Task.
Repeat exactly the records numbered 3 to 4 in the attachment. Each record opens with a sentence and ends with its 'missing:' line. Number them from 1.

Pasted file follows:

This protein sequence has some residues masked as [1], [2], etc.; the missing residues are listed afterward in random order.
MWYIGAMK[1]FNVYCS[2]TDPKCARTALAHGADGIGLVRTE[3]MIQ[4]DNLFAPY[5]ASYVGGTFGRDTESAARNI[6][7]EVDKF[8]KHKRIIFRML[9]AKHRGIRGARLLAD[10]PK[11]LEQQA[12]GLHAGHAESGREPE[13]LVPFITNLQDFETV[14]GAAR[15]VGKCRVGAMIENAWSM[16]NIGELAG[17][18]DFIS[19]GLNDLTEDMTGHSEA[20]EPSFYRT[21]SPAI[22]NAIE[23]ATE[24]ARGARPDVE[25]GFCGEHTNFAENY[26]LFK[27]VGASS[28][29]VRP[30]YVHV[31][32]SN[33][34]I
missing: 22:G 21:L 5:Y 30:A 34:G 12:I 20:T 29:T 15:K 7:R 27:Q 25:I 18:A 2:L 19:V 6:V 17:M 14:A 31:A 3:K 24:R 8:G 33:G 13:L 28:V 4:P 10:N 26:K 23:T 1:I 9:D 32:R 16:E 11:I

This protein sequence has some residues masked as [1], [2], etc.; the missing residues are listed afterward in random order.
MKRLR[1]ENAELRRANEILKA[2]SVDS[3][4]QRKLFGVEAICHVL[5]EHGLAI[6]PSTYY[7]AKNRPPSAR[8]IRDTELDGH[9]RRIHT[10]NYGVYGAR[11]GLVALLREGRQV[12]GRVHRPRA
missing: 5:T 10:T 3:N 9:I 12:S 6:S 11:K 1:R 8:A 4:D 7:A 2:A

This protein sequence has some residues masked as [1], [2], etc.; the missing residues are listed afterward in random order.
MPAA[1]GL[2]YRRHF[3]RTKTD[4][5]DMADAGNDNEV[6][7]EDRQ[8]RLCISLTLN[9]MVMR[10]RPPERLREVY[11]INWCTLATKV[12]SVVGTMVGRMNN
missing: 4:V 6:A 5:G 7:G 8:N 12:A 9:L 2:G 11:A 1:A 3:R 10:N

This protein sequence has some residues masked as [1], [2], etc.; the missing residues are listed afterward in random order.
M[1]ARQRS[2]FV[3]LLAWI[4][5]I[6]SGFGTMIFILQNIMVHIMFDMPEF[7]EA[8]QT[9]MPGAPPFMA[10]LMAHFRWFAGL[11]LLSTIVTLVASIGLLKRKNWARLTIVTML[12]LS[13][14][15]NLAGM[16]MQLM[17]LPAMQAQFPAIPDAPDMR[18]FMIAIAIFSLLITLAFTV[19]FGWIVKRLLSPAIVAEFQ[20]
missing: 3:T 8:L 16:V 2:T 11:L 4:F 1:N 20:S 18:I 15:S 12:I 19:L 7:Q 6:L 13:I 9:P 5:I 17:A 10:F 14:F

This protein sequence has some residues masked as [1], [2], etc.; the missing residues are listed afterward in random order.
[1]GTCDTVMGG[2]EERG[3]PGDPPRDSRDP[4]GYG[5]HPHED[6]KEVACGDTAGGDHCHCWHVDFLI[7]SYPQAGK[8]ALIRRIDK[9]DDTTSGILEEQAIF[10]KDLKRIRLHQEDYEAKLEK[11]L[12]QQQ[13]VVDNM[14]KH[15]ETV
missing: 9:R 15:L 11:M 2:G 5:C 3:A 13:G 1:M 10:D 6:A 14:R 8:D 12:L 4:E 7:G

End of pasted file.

This protein sequence has some residues masked as [1], [2], etc.; the missing residues are listed afterward in random order.
MPAA[1]GL[2]YRRHF[3]RTKTD[4][5]DMADAGNDNEV[6][7]EDRQ[8]RLCISLTLN[9]MVMR[10]RPPERLREVY[11]INWCTLATKV[12]SVVGTMVGRMNN
missing: 4:V 6:A 5:G 7:G 8:N 12:A 9:L 2:G 11:A 1:A 3:R 10:N

This protein sequence has some residues masked as [1], [2], etc.; the missing residues are listed afterward in random order.
M[1]ARQRS[2]FV[3]LLAWI[4][5]I[6]SGFGTMIFILQNIMVHIMFDMPEF[7]EA[8]QT[9]MPGAPPFMA[10]LMAHFRWFAGL[11]LLSTIVTLVASIGLLKRKNWARLTIVTML[12]LS[13][14][15]NLAGM[16]MQLM[17]LPAMQAQFPAIPDAPDMR[18]FMIAIAIFSLLITLAFTV[19]FGWIVKRLLSPAIVAEFQ[20]
missing: 3:T 8:L 16:V 2:T 11:L 4:F 1:N 20:S 18:I 15:S 12:I 19:L 7:Q 6:L 13:I 9:P 5:I 17:A 10:F 14:F